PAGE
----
Its methods: The organization deploys researchers—lawyers, journalists, and academics—in or near countries where serious human rights abuses occur. These researchers conduct rigorous, accurate investigations of violations, and Human Rights Watch publishes their findings in print, video, and social media. “We are able to shine a very intense spotlight on abuse and misconduct,” says Kenneth Roth, executive director. “We are then able to use that attention to go to powerful governments and ask them to put pressure on the abusive governments to change. In extreme cases where there have been mass atrocities, crimes against humanity, and genocide, we convince the UN Security Council to deploy peacekeepers to protect people and try to bring the perpetrators of mass atrocities to justice.”
Roth says that the way to stop violence is to make sure that dictators and mass murderers are tried and punished, in order to exact justice and deter others. “Dictators are rational actors,” he says. “They weigh the costs and benefits of their actions: ‘If I kill all these people, I’ll get rid of the opposition; what’s the downside?’ The downside should be that there’s a reasonable prospect that they’ll find themselves in prison. So the aim of international justice is to change that cost-benefit analysis. We want dictators or rebel groups thinking twice before they take the route of mass atrocity.”
Its impact: Human Rights Watch’s work has influenced governments around the world. Its efforts in Burundi provide an example. The president, Pierre Nkurunziza, was constitutionally barred from a third term but claimed that it was his right to remain in power regardless, which set off protests. He then began to kill protesters. “We sounded the alarm about the mounting violence and were able to impart the urgency of the situation to the US government, the European Union, the United Nations, the High Commissioner for Human Rights, and others. They warned Nkurunziza that his actions were not happening in obscurity,” says Roth. “It’s still a tenuous situation, but because Nkurunziza is now under intense scrutiny, the threat of mass murder has been staved off.”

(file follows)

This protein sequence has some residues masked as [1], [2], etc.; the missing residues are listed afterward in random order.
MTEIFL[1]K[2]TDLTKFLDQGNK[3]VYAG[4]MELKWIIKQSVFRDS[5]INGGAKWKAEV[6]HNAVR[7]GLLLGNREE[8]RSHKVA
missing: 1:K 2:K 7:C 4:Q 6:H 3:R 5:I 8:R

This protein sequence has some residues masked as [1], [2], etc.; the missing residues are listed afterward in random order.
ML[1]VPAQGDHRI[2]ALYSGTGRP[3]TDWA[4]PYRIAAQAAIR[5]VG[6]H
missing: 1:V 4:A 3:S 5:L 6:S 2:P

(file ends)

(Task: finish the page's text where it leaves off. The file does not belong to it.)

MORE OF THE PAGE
The organization also mounted a lengthy campaign to prosecute Hissène Habré, the former dictator of Chad. “He presided over a prison system that tortured prisoners and conducted mass executions. He was overthrown and went into exile in Senegal, where he was living very comfortably. We were able to convince the African Union to create a special tribunal in Senegal to prosecute him,” says Roth. In May of 2016, Habré was found guilty of torture, war crimes, and crimes against humanity, including rape, and was sentenced to life in prison.
How the Satter Foundation has helped: The Satter Foundation’s support is targeted to Human Rights Watch’s international justice program. Roth particularly values Muneer’s keen understanding of how a relatively small number of people working together can change the conduct of a government. “Muneer is unusual in his appreciation of the importance of justice. He understands that when particularly evil people in the world rise to a position of power, they can do enormous harm. He wants to see those people brought to justice,” says Roth.
What’s next for Human Rights Watch: The organization is working to stave off opposition to the International Criminal Court by a group of African leaders. The court is a permanent tribunal that can try the worst criminals in its member countries. The African leaders at the helm of the opposition feel threatened by the court, and Human Rights Watch is building coalitions of African NGOs to demonstrate how ending impunity and atrocities is good for Africa—and the world at large.